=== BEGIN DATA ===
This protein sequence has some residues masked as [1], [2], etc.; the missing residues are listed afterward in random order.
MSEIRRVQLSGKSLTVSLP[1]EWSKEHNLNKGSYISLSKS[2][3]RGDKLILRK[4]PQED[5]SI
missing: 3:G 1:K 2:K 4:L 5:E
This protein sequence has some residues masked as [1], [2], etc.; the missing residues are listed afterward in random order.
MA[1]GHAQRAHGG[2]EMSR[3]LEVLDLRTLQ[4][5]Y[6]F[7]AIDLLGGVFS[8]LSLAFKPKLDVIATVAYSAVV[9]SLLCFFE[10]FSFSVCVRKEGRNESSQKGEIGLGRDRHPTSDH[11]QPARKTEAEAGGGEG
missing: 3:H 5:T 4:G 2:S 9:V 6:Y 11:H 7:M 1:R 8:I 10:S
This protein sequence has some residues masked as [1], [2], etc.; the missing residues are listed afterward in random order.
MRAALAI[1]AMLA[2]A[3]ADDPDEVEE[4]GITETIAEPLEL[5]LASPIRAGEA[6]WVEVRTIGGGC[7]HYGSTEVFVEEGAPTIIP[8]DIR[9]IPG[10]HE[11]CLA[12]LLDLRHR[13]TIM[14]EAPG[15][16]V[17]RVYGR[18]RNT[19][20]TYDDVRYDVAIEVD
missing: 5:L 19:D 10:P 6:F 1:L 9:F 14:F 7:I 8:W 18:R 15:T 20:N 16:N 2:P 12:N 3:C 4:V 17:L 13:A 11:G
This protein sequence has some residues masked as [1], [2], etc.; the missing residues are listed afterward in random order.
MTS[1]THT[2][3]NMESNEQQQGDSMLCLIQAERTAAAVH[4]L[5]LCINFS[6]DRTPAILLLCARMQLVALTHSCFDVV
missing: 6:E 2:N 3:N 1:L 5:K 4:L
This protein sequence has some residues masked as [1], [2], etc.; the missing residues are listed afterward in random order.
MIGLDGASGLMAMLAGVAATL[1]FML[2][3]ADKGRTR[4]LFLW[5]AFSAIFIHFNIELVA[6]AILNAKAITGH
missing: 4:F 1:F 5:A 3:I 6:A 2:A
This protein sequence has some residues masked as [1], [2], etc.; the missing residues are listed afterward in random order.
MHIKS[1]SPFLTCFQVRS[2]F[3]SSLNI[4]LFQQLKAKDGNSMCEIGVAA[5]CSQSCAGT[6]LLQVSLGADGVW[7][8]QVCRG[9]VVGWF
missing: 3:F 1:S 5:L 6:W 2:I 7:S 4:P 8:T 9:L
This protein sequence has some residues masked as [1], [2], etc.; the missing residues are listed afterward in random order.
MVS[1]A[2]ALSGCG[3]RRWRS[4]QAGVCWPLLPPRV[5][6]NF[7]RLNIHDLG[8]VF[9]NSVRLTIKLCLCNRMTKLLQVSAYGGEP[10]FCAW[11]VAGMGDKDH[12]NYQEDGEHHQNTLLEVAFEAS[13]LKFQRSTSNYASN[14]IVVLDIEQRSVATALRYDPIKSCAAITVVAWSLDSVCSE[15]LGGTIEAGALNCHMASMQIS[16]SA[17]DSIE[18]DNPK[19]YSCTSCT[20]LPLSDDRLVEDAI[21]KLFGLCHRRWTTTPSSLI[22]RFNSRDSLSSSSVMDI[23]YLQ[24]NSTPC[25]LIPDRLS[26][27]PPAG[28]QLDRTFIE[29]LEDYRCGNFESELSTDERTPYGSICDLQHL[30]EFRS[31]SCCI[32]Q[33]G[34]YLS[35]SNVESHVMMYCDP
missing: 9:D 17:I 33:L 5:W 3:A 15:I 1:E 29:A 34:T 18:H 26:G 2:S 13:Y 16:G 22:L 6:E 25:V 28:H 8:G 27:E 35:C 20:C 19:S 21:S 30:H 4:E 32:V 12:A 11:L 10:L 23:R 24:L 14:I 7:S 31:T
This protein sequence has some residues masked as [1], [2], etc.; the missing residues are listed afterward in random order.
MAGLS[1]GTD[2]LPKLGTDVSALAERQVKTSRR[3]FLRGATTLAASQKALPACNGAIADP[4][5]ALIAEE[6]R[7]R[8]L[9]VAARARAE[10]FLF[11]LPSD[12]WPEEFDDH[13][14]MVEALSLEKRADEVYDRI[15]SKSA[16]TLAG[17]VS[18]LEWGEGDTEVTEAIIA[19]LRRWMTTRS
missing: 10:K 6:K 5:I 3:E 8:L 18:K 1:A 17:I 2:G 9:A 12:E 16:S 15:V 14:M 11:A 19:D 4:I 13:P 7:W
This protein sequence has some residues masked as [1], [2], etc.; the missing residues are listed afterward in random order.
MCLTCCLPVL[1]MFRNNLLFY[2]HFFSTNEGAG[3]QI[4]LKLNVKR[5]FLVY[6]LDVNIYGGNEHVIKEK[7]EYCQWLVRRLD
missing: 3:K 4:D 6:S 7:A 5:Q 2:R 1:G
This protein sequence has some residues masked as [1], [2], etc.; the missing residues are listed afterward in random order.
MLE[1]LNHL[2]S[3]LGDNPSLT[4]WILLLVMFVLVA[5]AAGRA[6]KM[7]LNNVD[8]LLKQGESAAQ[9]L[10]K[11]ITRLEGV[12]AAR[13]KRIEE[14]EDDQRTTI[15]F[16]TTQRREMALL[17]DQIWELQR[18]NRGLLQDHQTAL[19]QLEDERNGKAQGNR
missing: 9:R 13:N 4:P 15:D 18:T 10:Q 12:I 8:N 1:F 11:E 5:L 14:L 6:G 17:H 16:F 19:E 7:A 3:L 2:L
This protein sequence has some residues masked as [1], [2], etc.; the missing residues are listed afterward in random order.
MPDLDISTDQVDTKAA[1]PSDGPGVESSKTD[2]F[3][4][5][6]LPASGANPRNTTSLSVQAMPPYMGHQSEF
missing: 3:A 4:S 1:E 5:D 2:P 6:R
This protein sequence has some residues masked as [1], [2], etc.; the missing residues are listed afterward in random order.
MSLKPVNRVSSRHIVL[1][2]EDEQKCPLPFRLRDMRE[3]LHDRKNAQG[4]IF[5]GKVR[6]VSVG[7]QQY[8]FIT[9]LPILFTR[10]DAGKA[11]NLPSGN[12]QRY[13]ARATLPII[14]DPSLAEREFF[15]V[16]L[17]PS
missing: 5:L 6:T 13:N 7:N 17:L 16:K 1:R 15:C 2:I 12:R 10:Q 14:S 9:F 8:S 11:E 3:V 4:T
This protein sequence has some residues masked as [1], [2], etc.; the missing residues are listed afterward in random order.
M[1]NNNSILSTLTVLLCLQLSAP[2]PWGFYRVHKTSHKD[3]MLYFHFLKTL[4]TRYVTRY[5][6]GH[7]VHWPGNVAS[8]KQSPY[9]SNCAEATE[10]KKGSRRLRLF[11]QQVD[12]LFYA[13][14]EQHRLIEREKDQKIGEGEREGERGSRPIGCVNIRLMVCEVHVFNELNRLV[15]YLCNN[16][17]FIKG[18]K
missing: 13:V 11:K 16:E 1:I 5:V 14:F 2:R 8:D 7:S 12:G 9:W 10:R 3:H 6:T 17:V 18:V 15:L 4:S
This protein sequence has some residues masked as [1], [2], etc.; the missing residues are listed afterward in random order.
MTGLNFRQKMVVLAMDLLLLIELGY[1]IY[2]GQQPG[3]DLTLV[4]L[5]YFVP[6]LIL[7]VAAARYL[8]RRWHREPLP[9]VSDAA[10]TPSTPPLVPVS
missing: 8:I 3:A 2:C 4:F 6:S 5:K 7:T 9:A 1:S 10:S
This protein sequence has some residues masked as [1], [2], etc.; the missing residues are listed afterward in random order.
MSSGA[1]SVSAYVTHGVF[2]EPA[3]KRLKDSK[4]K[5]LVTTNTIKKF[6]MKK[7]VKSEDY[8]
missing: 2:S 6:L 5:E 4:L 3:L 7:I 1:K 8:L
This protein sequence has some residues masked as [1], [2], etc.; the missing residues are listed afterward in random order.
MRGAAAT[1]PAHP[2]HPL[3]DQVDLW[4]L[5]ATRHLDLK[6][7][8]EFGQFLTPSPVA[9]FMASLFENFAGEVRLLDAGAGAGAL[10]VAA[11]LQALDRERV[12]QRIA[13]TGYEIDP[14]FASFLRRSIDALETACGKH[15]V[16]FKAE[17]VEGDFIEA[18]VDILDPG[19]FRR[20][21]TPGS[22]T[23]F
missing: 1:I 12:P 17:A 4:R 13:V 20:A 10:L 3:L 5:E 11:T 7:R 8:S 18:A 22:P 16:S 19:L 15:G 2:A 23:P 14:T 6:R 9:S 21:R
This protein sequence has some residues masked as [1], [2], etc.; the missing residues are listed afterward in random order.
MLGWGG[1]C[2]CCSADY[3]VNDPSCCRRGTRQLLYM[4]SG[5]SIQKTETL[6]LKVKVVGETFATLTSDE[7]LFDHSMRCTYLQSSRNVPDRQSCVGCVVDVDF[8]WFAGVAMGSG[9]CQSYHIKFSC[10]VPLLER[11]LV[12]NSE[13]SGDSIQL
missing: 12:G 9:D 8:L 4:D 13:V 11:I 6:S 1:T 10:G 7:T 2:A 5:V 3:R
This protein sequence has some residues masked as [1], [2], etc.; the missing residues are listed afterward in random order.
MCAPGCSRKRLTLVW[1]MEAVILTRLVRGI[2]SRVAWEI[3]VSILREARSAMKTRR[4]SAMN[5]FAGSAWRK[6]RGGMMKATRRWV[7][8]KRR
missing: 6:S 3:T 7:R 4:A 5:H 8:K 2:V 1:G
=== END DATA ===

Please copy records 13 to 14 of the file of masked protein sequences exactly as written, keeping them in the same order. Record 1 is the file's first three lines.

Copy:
This protein sequence has some residues masked as [1], [2], etc.; the missing residues are listed afterward in random order.
M[1]NNNSILSTLTVLLCLQLSAP[2]PWGFYRVHKTSHKD[3]MLYFHFLKTL[4]TRYVTRY[5][6]GH[7]VHWPGNVAS[8]KQSPY[9]SNCAEATE[10]KKGSRRLRLF[11]QQVD[12]LFYA[13][14]EQHRLIEREKDQKIGEGEREGERGSRPIGCVNIRLMVCEVHVFNELNRLV[15]YLCNN[16][17]FIKG[18]K
missing: 13:V 11:K 16:E 1:I 5:V 14:F 2:R 8:D 7:S 12:G 9:W 10:R 3:H 6:T 17:V 18:V 15:L 4:S
This protein sequence has some residues masked as [1], [2], etc.; the missing residues are listed afterward in random order.
MTGLNFRQKMVVLAMDLLLLIELGY[1]IY[2]GQQPG[3]DLTLV[4]L[5]YFVP[6]LIL[7]VAAARYL[8]RRWHREPLP[9]VSDAA[10]TPSTPPLVPVS
missing: 8:I 3:A 2:C 4:F 6:S 5:K 7:T 9:A 1:S 10:S